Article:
Counting my blessings

I’ve never considered myself a very religious person. I believe in God, I was raised Catholic, and spent 13 years attending Catholic schools, but I’ve never really been one for organised religion. But I’ve noticed that since I started getting sick over the last few years, I find myself saying a quiet prayer when I have a quiet moment, often in the middle of the night, when I wake up feeling scared and alone and like my body is both crumbling apart and walling me in.


I’m blessed with an amazing support system, I live at home with my mum and my sister, and have a close extended family. I have an incredibly supportive boyfriend, and beautiful friends, two in particular who are more like my big brother and little sister. These people all make up my Chosen Family.

But sometimes, I don’t feel like I can ask for help. Sometimes, I don’t want to be a burden. Sometimes I know that if I speak up, they’ll worry when there’s nothing they can do. Sometimes I desperately want to be able to do things on my own because I’m still trying to cling to as much of my old life as possible, because otherwise I’d just give up. This is when I’ve found myself turning to God, and whispering a quick prayer.

I try not to ask for too much, because I feel selfish. First, I pray for my Nonno, who I know is watching over me from heaven, and I pray that he is proud of me. Then I pray for my Nonna, who is so sick that her illness has become the living embodiment of everything I fear. I say a prayer for all of my Chosen Family, especially my mum, who bears the weight of the world on her shoulders, and right now, my brother, who has such a beautiful soul, and I wish the world was kinder. And then, in the dark, when I have nowhere else to turn, I say a quick prayer for myself. I tell God that I’m scared, and that I need everything to be okay. I ask for strength, because truth be told, I’m terrified. I’m terrified of getting sicker. I’m terrified of ending up like my grandparents, trapped in a body that I can no longer control, or in a mind that’s no longer my own. I’m terrified of losing the people I love.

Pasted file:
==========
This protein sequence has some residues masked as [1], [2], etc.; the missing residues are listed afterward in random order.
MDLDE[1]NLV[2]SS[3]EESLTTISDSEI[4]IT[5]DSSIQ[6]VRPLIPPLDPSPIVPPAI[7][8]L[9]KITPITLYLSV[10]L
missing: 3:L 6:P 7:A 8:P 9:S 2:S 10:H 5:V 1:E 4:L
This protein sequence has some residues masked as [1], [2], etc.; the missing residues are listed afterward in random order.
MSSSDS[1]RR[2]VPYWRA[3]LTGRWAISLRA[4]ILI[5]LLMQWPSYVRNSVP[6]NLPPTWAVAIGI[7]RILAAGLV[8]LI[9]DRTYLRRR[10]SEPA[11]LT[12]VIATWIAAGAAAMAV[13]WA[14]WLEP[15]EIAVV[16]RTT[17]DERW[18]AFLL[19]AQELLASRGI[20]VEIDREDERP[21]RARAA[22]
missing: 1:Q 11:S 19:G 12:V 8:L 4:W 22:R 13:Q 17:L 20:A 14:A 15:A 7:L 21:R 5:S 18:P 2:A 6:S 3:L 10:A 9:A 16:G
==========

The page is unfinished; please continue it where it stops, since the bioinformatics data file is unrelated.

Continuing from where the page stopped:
I ask that he can help me be brave, so that I can get through the night, because it will get better. The sun will still come up in the morning. My mum will come and nag me out of bed, and I love her for it because without it I might not find the strength to get up. We get the train together, where I get to go to a job that I love. On the way home I message my friends, and our conversations range from the brutally raw to nonsensical hilarity. In the evening, I curl up in some soft pyjamas and a fluffy blanket, and I talk to my boyfriend. Sometimes he helps me with my uni, when for one reason or another my illness has caused me to leave an assignment until the last minute, but most of the time we just talk. And then, on my good days, I fall asleep with some soft lighting and a warm duvet, and the sun rises again the next day.

Yes, now my days are a bit different. Sometimes I have days when I can’t even get out of bed. Sometimes I have to stop doing the things that I love, and find another focus that is something more doable for my body. Sometimes my days are filled with doctors and pills, procedures and hospitals, and sometimes they tell me things that I don’t want to hear, but sometimes they do.

Last night was a bad night. So was the night before, and in the small hours of the morning, I said a quiet, wordless prayer. And today, today was a good day.

Today, I finally got answers. I added another doctor to my amazingly supportive care team, this time, a rheumatologist. Today, after years of presumptive diagnoses, and having my symptoms minimised or told I was misinterpreting them, I not only learned how to self-advocate as a patient, but I met a doctor who was willing to listen.


Today, on Friday the 15th of June, I was diagnosed with fibromyalgia, and Ehlers-Danlos Syndrome, Hypermobility Type. Today is a day that I will always remember, because its the day that I can stop worrying about what if, and start looking forwards to what next.


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